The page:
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It's up to you to make it work.

By: Robert Half

Robert Half, CPA and founder of Robert Half International Inc., a financial and data processing recruitment firm with offices on three continents.

With the proliferation of small businesses in America, the chances of a graduating accounting major working for one are pretty good. By extension, it also means that the possibility of being hired by a family-owned business is enhanced. Dun & Bradstreet Information Services estimates that more than 95 percent of American businesses are privately held.

The advantages and disadvantages of working for a smaller company, versus a larger one, are a constant source of debate. Either situation for a recently graduated accountant can provide a rich opportunity to put newly acquired skills and knowledge into play, and to begin making a contribution to both an employer and the accounting profession.

But, there are obvious differences between launching an accounting career with a large, publicly held company and a smaller one.

A few decades ago, larger companies provided more time for new employees to slip into the swing of things. Because new hires became a part of a large group of professionals, aided by substantial support staffs, there was less pressure to produce right away.

That's no longer the case. In today's belt-tightening business climate, companies, from the smallest to the largest, are competing with fewer employees. Everyone, veteran employees and beginners alike, need to pull their weight every day. New hires are expected to hit the ground running, as that cliche goes.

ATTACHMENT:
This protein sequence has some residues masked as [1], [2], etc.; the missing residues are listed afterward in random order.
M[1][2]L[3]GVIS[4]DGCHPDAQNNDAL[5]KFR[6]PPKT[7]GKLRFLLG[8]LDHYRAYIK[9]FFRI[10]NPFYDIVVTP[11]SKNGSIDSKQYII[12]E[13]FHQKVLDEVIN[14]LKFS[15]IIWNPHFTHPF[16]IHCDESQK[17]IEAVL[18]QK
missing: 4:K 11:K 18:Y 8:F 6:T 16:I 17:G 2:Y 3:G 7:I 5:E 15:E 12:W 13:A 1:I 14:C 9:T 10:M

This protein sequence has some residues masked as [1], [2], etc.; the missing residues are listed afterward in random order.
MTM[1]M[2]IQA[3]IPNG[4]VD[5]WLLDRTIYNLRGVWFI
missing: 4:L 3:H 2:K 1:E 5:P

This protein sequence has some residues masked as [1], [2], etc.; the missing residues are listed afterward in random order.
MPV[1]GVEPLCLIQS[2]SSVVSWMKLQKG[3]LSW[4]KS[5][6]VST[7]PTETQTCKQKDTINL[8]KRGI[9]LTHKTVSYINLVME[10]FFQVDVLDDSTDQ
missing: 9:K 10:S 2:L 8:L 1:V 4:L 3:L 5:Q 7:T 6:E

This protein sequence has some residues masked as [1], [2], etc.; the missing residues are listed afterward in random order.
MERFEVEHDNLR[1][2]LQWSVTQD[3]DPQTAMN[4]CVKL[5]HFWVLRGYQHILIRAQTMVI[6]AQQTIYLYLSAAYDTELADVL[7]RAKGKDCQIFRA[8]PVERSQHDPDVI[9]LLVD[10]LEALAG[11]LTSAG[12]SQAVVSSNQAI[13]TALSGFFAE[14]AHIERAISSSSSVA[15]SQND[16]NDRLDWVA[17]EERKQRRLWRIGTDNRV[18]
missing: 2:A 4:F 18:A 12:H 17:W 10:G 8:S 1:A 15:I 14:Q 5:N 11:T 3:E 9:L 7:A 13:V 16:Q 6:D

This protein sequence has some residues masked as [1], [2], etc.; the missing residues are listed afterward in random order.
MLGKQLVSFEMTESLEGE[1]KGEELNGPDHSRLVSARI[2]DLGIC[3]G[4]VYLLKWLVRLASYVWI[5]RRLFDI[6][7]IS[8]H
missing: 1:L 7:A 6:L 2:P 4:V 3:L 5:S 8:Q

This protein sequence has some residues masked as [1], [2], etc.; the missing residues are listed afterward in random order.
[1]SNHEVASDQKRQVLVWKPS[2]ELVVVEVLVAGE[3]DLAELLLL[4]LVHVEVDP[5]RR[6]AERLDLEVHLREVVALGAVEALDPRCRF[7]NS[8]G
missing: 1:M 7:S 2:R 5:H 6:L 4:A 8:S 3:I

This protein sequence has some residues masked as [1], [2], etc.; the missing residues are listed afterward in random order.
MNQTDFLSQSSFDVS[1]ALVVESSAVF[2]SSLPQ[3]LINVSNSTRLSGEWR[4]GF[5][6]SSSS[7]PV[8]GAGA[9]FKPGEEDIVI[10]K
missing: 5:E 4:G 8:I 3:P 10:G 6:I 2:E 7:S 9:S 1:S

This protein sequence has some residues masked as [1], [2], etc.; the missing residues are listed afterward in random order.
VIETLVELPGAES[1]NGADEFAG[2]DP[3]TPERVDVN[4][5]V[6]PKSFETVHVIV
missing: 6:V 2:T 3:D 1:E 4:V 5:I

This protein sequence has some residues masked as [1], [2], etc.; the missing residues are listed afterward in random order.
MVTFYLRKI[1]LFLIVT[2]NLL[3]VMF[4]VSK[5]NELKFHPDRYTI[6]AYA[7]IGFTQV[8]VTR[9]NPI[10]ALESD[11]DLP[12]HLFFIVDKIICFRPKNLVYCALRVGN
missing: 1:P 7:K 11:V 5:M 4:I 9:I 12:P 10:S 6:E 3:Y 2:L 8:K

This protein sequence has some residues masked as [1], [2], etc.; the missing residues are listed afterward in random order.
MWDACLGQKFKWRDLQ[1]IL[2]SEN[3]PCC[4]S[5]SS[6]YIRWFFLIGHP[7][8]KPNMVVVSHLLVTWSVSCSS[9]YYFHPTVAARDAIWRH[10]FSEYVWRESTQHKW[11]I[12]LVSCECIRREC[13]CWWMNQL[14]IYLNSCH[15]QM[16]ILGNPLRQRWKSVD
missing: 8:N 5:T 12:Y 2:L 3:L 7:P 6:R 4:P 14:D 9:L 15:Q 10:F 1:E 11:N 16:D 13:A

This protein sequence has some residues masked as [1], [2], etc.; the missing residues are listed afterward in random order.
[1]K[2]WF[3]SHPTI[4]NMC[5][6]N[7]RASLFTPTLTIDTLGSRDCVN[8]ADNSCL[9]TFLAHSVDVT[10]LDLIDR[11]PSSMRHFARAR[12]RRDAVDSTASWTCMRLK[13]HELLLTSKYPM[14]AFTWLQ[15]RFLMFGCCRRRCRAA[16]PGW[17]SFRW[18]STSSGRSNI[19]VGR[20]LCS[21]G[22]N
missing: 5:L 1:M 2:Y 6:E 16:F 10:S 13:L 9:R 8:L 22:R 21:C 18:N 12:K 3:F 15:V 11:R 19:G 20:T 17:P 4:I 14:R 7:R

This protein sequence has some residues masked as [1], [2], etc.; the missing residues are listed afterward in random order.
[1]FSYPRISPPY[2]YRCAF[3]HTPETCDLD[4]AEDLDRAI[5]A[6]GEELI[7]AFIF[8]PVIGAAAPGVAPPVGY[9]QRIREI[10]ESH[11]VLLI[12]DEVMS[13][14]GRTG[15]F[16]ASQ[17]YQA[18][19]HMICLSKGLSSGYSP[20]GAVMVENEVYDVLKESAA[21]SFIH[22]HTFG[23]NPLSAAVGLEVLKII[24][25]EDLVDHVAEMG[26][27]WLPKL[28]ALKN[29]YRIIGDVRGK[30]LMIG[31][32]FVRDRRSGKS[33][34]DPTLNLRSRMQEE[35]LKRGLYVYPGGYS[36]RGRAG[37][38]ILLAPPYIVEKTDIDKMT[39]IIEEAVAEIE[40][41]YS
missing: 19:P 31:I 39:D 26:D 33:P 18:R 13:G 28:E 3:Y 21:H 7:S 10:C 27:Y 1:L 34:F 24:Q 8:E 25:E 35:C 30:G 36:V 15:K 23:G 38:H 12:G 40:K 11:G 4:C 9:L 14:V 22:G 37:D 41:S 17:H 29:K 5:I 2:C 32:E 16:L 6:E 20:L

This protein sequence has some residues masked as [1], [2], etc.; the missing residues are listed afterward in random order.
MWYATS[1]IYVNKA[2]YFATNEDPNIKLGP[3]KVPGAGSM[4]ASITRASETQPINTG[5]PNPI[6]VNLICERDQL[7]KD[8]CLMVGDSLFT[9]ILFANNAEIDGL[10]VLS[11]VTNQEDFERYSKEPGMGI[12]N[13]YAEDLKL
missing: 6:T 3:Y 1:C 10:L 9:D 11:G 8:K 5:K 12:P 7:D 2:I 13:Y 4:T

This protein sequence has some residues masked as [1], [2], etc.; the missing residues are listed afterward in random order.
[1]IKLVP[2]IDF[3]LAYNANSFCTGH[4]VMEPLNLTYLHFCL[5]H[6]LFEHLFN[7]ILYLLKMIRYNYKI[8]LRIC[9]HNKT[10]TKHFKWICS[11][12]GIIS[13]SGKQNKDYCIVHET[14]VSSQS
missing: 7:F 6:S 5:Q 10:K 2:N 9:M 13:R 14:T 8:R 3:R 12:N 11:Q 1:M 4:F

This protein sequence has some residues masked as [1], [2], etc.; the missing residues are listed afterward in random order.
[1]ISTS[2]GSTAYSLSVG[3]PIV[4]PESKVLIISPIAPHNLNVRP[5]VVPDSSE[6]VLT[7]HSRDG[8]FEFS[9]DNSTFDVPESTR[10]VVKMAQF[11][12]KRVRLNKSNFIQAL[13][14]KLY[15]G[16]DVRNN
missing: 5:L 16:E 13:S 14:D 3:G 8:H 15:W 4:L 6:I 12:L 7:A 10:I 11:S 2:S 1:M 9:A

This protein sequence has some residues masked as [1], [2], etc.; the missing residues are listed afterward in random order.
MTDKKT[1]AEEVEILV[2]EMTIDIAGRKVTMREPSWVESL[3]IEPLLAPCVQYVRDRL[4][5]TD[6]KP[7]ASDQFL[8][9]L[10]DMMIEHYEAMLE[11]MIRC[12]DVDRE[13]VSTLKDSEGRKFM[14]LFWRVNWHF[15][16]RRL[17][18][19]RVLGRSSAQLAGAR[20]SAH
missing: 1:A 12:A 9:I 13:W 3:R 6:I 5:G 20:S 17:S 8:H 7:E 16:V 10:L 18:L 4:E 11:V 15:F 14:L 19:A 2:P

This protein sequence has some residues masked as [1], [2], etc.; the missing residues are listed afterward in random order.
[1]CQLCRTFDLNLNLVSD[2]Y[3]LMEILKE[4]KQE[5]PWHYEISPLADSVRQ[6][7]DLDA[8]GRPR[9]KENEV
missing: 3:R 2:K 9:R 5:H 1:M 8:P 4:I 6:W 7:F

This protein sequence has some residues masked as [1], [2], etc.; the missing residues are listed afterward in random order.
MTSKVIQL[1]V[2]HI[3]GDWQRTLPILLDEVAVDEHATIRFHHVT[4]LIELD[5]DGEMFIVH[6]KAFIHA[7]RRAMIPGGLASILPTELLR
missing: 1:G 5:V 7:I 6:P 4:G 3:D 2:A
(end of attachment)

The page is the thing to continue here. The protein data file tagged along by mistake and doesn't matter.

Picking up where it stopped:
Launching an accounting career with a small or mid-sized firm is likely to provide a greater breadth of experience than offered by a larger counterpart. Smaller companies demand that their employees wear many hats. A recent accounting graduate might not only work on accounting projects, but could also be drawn into the company's marketing, sales, public relations, and technology-driven activities. That can give a new accountant a valuable breadth of business experience upon which to build a productive and fulfilling career.

Conversely, large corporations are likely to offer new accounting hires the opportunity to focus upon a more specific set of accounting tasks.

In either case, the salient point is: no matter how recent accounting graduates choose to launch their careers, it is the attitude they bring to their first jobs that will determine their future professional successes.
As with virtually every other aspect of life, it is the quality of the people, with whom we associate early in our careers, that takes center-stage. Hopefully, every new accountant will benefit from the wisdom and knowledge of caring mentors. And those mentors are to be found in every company, no matter what its size.
Part of the debate, concerning the virtues of beginning an accounting career in a large or small company, has to do with which experience best prepares one for career growth.

Do the diverse responsibilities, gained by working in a smaller company, transfer easily to future employment with a larger firm?

Does the exposure to a larger corporate world better prepare an accountant to progress to a position of responsibility with a smaller company, perhaps even a startup?

The answer to both questions is a predictable yes, and no.

To me, what really matters is that each person make the most of his or her opportunity: big or small; public or private; east or west; or jeans and T-shirts or corporate gray.

There will be those who flourish under a smaller company's introduction to the workplace.

Others will benefit from beginning their accounting careers in the nation's largest corporations.

The key for every new accountant is the attitude he or she brings to that important first job, no what the business setting.

Ultimately, it's up to you to make it work.

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